• Your married to your adviser
  • Your adviser is a good friend or is in your Family
  • Your adviser has an awesome office with comfortable chairs and a great view
  • Your adviser gets you tickets to cool things and always has this fantastic customer appreciation event and you want to be invited again
  • You are always impressed with what your adviser says, even if you don’t understand it

or maybe

  • You need help with investing
  • You want to put together a plan for your future
  • You have some other financial matters, such as reviewing your cash situation or debt issues
  • You have had a life change event that requires you to evaluate or consider your options
  • Your investments are changing rapidly and you need to make sure you are doing the right thing

There are other reasons too.  In fact, meeting with an adviser can be an important step in helping you make some smart decisions about a wide variety of issues. There are many advisers that can provide outstanding guidance when you need it most.  Alright, so maybe my suggestion to avoid meeting with an adviser or broker/dealer is not great advice!

However, if you call a meeting with an adviser, make sure it is on your terms.  I would suggest sending your adviser, or prospective adviser, an e-mail listing out what you want to discuss and how much time you have.  Let your adviser know that you want to hear their suggestions and ideas – that is why you are meeting, right?, but that you would prefer they be specific to your needs.  If they have any new products or ideas they are going to introduce, ask how they will be compensated for those products.  Frankly, it is better for both parties if you share your experiences and prejudices with your adviser before the meeting.   You could also ask them to describe their experience with your issue(s) and an example of what they have recommended to other similar clients.

Be prepared for your meeting and stay in control.  It is your money and your future, so be sure you keep your meeting moving towards your objectives!

How Much Time Should You Spend “Watching” Your Investments?

Or how much time should you have a professional do that for you?  In my view, I would say that it should take anywhere from nothing to maybe 30 minutes a year. Yes, that’s right.  I have been in the industry long enough to have realized that most of the activity involved in trying to enhance your investment return is probably, over the long run, just a waste of time and money.  This recent article in the Wall Street Journal speaks to this idea.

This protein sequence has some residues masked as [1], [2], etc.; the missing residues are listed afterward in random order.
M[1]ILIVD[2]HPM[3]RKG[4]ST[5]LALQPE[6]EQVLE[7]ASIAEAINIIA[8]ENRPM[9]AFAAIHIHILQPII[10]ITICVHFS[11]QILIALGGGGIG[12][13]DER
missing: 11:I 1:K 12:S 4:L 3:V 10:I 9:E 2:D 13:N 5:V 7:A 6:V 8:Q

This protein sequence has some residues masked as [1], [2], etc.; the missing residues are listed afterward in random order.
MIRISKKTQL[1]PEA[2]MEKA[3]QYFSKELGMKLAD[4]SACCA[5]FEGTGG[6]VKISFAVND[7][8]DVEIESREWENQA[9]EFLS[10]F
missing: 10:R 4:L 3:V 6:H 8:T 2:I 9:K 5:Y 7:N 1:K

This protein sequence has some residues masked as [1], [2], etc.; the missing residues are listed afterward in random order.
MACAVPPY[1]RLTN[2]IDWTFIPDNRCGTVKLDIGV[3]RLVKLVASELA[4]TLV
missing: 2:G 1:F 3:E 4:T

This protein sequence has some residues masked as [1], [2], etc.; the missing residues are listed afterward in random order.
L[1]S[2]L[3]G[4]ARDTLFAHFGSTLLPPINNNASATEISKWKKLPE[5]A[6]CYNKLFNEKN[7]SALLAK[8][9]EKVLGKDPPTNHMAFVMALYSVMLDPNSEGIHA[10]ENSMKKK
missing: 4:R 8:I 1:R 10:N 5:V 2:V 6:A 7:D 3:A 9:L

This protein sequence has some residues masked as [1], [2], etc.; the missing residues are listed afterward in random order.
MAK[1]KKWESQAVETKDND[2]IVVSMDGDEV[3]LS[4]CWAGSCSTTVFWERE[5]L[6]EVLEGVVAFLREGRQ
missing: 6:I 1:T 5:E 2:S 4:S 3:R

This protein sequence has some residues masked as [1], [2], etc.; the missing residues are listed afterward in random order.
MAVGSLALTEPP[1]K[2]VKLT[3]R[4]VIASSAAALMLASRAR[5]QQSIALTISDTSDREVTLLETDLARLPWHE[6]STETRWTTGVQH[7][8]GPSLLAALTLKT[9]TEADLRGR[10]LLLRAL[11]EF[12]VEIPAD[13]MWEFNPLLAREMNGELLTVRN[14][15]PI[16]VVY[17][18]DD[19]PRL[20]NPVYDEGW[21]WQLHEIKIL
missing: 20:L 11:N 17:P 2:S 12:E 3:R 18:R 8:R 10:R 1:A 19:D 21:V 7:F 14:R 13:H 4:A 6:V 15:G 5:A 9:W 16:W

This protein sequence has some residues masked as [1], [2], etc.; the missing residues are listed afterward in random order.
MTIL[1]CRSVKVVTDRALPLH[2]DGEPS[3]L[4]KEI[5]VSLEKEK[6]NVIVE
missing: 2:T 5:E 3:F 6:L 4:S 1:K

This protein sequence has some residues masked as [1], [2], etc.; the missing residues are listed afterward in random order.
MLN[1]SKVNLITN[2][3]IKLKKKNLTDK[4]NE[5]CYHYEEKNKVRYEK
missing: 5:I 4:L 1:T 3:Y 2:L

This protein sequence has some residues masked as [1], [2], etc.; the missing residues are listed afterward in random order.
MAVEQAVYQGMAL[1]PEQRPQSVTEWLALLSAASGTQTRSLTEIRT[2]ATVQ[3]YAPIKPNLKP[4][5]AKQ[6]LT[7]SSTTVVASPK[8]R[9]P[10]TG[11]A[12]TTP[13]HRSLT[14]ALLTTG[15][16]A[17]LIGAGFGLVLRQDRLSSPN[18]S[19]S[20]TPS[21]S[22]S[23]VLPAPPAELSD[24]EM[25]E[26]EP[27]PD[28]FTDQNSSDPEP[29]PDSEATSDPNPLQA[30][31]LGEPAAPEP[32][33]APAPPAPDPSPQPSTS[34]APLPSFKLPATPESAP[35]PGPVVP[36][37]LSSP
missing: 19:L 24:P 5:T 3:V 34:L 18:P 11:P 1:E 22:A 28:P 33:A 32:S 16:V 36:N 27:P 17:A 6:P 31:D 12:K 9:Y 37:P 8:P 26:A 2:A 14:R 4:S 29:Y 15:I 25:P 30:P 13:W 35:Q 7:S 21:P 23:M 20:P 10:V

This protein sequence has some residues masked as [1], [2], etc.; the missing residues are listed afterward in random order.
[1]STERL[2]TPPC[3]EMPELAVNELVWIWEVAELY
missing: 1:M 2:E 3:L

Obviously, many advisers would dismiss this approach.  They would say that you need to stay on top of the markets and opportunities so you can take advantage of the trends to enhance your wealth.  You need to get your money working harder. And most importantly, they would argue, you need their assistance to do this.  Blah, blah, blah.

I think the smartest strategy is to set-up a well diversified, low-cost portfolio of investments and leave it alone – for the most part.  You should only modify it if something in your life changes that requires rethinking your strategy.  This could include things like unemployment, divorce, inheritance, triplets, career change, upcoming retirement, etc…  Another reason for a change would be if you do not feel comfortable with the amount of risk in your portfolio.  Other than that, you are better off focusing on saving, controlling expenses, and planning.

And if you don’t spend any time watching your portfolio each year, that is fine with me!

Financial Industry Speak (Part 1)

Do you understand what your advisor tells you?  Or what you hear in the financial press?  Really?  Or do you just nod your head when they start to use terms or phrases that you are not familiar with just so you can move the conversation along?  Do you start to tune out?

Do you ever wonder if they are talking this way intentionally to sound impressive – to imply that the whole investment process is far more complicated than you could ever understand and you need their highly paid team of experts to figure this whole thing out for you?  Has this occurred to you?